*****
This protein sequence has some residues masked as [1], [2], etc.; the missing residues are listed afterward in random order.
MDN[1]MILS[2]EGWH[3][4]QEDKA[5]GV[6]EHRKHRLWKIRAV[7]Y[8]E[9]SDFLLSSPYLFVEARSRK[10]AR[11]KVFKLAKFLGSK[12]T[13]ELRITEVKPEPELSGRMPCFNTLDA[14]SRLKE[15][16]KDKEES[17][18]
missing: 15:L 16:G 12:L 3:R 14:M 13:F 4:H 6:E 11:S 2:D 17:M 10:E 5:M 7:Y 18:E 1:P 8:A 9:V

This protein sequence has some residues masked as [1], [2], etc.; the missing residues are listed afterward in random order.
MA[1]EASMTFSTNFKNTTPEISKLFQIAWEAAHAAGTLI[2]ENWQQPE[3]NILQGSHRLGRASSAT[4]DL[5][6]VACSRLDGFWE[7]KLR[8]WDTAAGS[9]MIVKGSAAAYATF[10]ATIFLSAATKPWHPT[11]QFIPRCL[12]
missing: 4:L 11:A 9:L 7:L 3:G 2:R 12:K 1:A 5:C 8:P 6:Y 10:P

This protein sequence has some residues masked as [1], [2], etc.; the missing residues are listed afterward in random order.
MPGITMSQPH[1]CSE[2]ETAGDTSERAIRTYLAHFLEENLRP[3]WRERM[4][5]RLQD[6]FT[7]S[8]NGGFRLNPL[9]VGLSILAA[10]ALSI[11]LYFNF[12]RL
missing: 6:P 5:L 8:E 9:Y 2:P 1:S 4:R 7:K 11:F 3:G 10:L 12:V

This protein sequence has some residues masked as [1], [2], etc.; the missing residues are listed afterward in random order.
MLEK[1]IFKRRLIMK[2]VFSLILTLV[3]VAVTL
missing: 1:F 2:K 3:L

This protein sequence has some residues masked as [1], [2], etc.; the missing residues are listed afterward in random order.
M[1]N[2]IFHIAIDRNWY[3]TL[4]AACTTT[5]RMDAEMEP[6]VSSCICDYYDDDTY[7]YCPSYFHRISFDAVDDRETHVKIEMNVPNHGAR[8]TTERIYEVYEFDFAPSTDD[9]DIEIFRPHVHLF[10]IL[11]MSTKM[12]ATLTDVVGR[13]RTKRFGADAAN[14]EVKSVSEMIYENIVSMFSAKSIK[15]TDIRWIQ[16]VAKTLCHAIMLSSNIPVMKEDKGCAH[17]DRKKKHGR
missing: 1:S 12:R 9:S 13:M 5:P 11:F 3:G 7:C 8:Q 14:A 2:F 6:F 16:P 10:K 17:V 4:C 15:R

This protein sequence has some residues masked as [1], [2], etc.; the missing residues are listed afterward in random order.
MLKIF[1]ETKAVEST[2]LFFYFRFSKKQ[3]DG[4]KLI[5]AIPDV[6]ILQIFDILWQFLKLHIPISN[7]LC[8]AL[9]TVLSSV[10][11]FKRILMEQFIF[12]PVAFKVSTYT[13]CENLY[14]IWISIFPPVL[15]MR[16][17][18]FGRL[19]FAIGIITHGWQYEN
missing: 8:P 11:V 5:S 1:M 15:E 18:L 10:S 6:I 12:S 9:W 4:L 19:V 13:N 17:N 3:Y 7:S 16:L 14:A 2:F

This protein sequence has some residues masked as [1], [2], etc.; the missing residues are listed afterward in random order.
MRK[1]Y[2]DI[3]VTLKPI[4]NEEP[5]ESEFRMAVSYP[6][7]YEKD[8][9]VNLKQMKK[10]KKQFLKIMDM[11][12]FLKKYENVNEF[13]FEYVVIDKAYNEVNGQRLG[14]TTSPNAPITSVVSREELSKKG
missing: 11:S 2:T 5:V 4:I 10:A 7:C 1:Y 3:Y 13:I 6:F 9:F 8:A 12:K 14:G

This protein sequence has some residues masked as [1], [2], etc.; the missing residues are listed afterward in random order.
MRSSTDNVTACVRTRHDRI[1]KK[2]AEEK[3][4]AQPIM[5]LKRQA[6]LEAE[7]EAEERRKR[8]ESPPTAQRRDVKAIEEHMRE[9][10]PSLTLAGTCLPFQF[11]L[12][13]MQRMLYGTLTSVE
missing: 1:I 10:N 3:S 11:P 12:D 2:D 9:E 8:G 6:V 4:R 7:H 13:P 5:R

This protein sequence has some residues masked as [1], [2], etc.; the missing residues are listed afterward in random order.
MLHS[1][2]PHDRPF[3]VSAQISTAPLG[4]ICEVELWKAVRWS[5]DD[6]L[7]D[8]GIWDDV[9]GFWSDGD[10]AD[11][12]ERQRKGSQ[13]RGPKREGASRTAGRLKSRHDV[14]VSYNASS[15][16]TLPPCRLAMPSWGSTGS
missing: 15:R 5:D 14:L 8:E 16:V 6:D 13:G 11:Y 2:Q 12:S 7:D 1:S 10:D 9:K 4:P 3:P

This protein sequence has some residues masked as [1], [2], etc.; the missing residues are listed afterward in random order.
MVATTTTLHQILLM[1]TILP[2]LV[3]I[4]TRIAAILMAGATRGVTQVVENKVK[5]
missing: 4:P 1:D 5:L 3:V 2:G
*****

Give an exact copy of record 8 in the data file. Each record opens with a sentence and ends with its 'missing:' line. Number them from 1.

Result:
This protein sequence has some residues masked as [1], [2], etc.; the missing residues are listed afterward in random order.
MRSSTDNVTACVRTRHDRI[1]KK[2]AEEK[3][4]AQPIM[5]LKRQA[6]LEAE[7]EAEERRKR[8]ESPPTAQRRDVKAIEEHMRE[9][10]PSLTLAGTCLPFQF[11]L[12][13]MQRMLYGTLTSVE
missing: 1:I 10:N 3:S 11:P 12:D 2:D 9:E 8:G 6:V 4:R 7:H 13:P 5:R